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Links With Your Coffee - Tuesday




Streets of St. Paul were crazy last night. I was across the river, but you could see the craziness on the other bank. Reportedly they were arresting people for sitting on the wrong patch of grass.

"We cannot build on or tweak the present system. Different states have tried this. The problem is the private insurance industry itself.

Cry your salt tears to France, who has the best health care in the world, and which consists of a mixture of publicly funded and privately offered plans (although, to be fair, health care is mandated). I know that sounds like capitulation to the oh-so-evil "corporations", but...The left needs to acknowledge that there are serious trade-offs with the kind of socialized medicine available in Britain, particular for things like cancer treatment and extension of life issues. (N.B.: I am not claiming that current U.S. healthcare is better than in other countries, I'm saying we need to recognize the short-comings and trade-offs in all the available alternatives). On that note, it is completely misleading to appeal to what states have done in estimating costs and scope of coverage without qualification: individual states do not have anywhere near the same purchasing, bargaining, and regulatory power that the Federal government does, and that is not a trivial difference when we estimate costs and coverage. That is why it matters that the Federal government create a comprehensive program, not simply isolated states. Indeed, there is even a tacit acknowledgment of this fact in the following statement:

We see this on a smaller scale in the United States, where the Department of Defense is able to negotiate pharmaceutical prices that are 40 percent lower."

Well, gee whiz Wally, now why would that be? Surely it's not because the pharma industry generously lowed prices out of the goodness of their hearts, and decided to ignore their own profit margin. Also Obama's plan does regulate private providers by ensuring that they cannot deny coverage to those with pre-existing conditions. Then there's this little bit:

Obama's plan would also not cover all Americans. Unlike in Canada, citizens would not be enrolled in a plan automatically. Americans would have to go looking for one they could afford. And if they could not find one they would remain uninsured. Dr. Woolhandler, who is also a professor at Harvard Medical School, estimates that "tens of millions" of Americans would remain uninsured under Obama's plan. These numbers would swell as employers, who provide plans for 59 percent of those who are employed, continue to reduce coverage.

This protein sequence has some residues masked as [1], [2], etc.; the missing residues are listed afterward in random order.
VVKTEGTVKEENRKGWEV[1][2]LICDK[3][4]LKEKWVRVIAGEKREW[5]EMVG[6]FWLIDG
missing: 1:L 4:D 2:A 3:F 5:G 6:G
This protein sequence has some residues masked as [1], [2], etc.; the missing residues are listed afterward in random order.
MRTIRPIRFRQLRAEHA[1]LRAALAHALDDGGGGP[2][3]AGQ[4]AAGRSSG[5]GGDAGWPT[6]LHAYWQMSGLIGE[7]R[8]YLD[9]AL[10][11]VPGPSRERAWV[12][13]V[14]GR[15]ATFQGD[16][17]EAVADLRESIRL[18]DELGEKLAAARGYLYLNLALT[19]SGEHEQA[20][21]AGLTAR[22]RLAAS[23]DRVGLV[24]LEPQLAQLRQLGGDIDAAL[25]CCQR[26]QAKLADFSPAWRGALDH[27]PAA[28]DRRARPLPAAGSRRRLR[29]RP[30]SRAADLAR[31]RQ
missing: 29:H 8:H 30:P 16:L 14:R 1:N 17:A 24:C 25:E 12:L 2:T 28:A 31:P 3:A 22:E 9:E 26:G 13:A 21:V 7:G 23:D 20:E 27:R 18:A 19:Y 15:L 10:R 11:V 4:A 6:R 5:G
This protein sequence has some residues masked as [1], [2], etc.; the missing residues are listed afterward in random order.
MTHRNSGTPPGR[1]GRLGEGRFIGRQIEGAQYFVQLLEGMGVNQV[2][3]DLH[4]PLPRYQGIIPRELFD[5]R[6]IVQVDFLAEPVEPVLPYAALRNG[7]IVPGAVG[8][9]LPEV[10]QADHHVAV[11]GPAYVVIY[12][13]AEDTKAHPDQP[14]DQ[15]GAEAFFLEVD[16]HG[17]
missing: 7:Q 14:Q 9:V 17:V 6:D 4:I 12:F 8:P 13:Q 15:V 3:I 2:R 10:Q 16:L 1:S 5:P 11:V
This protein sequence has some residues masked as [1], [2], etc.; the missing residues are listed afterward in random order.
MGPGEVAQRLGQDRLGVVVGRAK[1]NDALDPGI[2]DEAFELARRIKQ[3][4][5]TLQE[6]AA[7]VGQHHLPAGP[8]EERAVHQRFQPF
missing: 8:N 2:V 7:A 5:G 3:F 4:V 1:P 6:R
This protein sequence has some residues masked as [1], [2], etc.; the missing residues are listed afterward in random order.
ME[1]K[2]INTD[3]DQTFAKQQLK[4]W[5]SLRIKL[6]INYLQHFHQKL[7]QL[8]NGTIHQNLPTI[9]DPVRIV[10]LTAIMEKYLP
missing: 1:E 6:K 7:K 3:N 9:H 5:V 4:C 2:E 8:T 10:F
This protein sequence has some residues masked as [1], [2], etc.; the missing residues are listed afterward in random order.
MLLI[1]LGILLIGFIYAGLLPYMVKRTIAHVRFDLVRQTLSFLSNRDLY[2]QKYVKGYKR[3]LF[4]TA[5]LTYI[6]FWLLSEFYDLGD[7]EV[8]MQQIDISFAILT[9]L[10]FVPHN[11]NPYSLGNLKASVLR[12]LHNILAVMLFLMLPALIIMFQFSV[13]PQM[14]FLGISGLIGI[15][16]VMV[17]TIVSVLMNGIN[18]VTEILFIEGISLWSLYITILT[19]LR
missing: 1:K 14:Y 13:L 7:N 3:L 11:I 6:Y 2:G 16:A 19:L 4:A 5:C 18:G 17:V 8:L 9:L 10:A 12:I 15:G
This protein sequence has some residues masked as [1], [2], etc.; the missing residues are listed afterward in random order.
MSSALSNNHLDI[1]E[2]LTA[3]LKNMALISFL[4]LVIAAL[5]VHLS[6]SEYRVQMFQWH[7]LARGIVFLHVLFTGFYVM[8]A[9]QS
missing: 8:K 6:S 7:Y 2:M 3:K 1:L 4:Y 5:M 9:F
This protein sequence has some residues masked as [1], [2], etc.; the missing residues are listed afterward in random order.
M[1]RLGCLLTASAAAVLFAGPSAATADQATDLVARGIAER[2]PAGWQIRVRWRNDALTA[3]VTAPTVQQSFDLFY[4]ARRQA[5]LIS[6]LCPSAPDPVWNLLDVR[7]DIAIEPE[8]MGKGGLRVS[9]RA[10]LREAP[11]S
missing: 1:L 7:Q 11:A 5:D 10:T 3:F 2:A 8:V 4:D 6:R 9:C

This ignore the fact that, with the exemption of small business with, say, under 20 employees, employers must provide insurance themselves under Obama's plan, or pay much higher taxes to fund the government plan (which will likely be the cheapest on the market because it is not being run for profit). Conversely, a tax credit is available to employers who do provide insurance. That, in my view, is the genius of the plan--it distributes cost across the government and private sector, and gives private employers a strong incentive in continuing to pay their part.

Obama's plan is, I admit, imperfect, as was Clinton's, which it quite closely resembles, and it will not cover everyone right away. But again, we get the typical I-hate-economics liberal argument, with the starry eyed idealism that somehow it's unworthy of us, for starters, to cut the number of uninsured from 47 M to, say, 10 - 20 million in the short term, while putting in place a good transitional program for the long-term (Unsurprisingly, the author also insists on "immediate and total" withdrawal from Iraq AND Afghanistan). There is at present none of the complicated infrastructure that would be required to institute a full-blown government-only plan, due in part to health care being ignored for so long. But Obama's plan gives us a first step toward putting that in place. It does not immediately institute a government monopoly on health care, because that is not now a serious short-term option, but it does try to motivate one by forcing the market itself to compete against a government-backed, not-for-profit program under much stricter regulation.


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